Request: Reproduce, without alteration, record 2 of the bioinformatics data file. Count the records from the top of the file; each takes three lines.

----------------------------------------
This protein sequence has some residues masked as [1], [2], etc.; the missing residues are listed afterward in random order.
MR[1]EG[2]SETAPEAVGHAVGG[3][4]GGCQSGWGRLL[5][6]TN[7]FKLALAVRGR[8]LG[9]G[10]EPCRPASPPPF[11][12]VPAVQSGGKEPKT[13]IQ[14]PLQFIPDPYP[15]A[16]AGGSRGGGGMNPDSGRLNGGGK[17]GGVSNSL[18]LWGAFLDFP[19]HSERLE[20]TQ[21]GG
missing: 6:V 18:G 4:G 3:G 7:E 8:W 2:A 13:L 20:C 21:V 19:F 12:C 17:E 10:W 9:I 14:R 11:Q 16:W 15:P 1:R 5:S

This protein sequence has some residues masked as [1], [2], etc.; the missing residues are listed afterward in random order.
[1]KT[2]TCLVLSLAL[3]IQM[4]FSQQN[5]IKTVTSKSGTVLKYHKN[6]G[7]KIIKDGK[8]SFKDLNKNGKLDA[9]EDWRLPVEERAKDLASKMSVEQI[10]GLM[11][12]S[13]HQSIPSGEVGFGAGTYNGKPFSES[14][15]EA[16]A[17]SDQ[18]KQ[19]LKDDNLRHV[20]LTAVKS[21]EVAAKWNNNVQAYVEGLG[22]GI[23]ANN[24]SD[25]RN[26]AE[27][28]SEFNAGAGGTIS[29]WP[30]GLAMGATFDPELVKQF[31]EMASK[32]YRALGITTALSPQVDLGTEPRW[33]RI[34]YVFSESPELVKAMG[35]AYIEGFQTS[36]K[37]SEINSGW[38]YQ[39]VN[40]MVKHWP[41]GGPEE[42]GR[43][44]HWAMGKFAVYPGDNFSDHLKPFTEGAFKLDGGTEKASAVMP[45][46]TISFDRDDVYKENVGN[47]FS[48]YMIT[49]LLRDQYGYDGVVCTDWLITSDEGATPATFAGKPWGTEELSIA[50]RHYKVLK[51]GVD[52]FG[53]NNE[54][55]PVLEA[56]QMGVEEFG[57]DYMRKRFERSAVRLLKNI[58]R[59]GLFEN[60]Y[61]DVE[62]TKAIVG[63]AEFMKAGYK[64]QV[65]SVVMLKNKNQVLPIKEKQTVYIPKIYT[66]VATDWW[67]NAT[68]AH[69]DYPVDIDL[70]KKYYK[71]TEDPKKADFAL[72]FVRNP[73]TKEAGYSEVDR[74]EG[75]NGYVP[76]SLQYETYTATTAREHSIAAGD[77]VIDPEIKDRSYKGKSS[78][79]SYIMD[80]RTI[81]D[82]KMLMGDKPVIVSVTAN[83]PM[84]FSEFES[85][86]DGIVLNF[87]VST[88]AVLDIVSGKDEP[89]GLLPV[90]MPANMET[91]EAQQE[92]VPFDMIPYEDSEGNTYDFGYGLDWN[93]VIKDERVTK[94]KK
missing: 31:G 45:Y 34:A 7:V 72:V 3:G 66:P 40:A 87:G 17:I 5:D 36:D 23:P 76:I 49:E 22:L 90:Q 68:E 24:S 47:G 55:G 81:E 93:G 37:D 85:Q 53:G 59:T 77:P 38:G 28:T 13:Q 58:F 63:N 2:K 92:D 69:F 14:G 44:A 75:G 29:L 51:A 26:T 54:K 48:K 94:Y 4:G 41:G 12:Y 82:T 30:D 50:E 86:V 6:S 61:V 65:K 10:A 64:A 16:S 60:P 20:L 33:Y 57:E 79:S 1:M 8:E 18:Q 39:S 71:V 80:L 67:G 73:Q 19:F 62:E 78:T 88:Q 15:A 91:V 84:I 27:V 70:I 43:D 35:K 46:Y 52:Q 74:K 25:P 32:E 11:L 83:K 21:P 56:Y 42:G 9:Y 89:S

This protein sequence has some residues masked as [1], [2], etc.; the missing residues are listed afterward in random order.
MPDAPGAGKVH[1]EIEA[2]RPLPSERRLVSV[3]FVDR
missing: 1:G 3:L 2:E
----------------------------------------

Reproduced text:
This protein sequence has some residues masked as [1], [2], etc.; the missing residues are listed afterward in random order.
[1]KT[2]TCLVLSLAL[3]IQM[4]FSQQN[5]IKTVTSKSGTVLKYHKN[6]G[7]KIIKDGK[8]SFKDLNKNGKLDA[9]EDWRLPVEERAKDLASKMSVEQI[10]GLM[11][12]S[13]HQSIPSGEVGFGAGTYNGKPFSES[14][15]EA[16]A[17]SDQ[18]KQ[19]LKDDNLRHV[20]LTAVKS[21]EVAAKWNNNVQAYVEGLG[22]GI[23]ANN[24]SD[25]RN[26]AE[27][28]SEFNAGAGGTIS[29]WP[30]GLAMGATFDPELVKQF[31]EMASK[32]YRALGITTALSPQVDLGTEPRW[33]RI[34]YVFSESPELVKAMG[35]AYIEGFQTS[36]K[37]SEINSGW[38]YQ[39]VN[40]MVKHWP[41]GGPEE[42]GR[43][44]HWAMGKFAVYPGDNFSDHLKPFTEGAFKLDGGTEKASAVMP[45][46]TISFDRDDVYKENVGN[47]FS[48]YMIT[49]LLRDQYGYDGVVCTDWLITSDEGATPATFAGKPWGTEELSIA[50]RHYKVLK[51]GVD[52]FG[53]NNE[54][55]PVLEA[56]QMGVEEFG[57]DYMRKRFERSAVRLLKNI[58]R[59]GLFEN[60]Y[61]DVE[62]TKAIVG[63]AEFMKAGYK[64]QV[65]SVVMLKNKNQVLPIKEKQTVYIPKIYT[66]VATDWW[67]NAT[68]AH[69]DYPVDIDL[70]KKYYK[71]TEDPKKADFAL[72]FVRNP[73]TKEAGYSEVDR[74]EG[75]NGYVP[76]SLQYETYTATTAREHSIAAGD[77]VIDPEIKDRSYKGKSS[78][79]SYIMD[80]RTI[81]D[82]KMLMGDKPVIVSVTAN[83]PM[84]FSEFES[85][86]DGIVLNF[87]VST[88]AVLDIVSGKDEP[89]GLLPV[90]MPANMET[91]EAQQE[92]VPFDMIPYEDSEGNTYDFGYGLDWN[93]VIKDERVTK[94]KK
missing: 31:G 45:Y 34:A 7:V 72:V 3:G 66:P 40:A 87:G 17:I 5:D 36:D 23:P 76:I 49:E 22:L 90:Q 68:E 24:S 47:G 55:G 81:E 93:G 37:D 85:Q 53:G 59:T 77:P 38:G 28:T 13:Q 58:F 63:N 2:K 92:D 69:F 14:G 44:A 75:G 29:L 51:A 26:T 54:K 48:K 94:Y 4:G 41:G 12:Y 82:T 30:D 50:E 86:V 6:S 61:V 65:K 10:A 64:A 16:S 60:P 20:L 33:Y 57:E 79:S 1:M 8:E 18:Q 39:S 71:V 80:L 67:G 73:Q 19:F 62:E 78:T 88:Q 15:A 91:V 84:I 27:V 70:I 43:D 35:K 46:Y 52:Q 74:K 25:P 32:E 11:L 83:K 21:P 56:Y 42:G 9:Y 89:S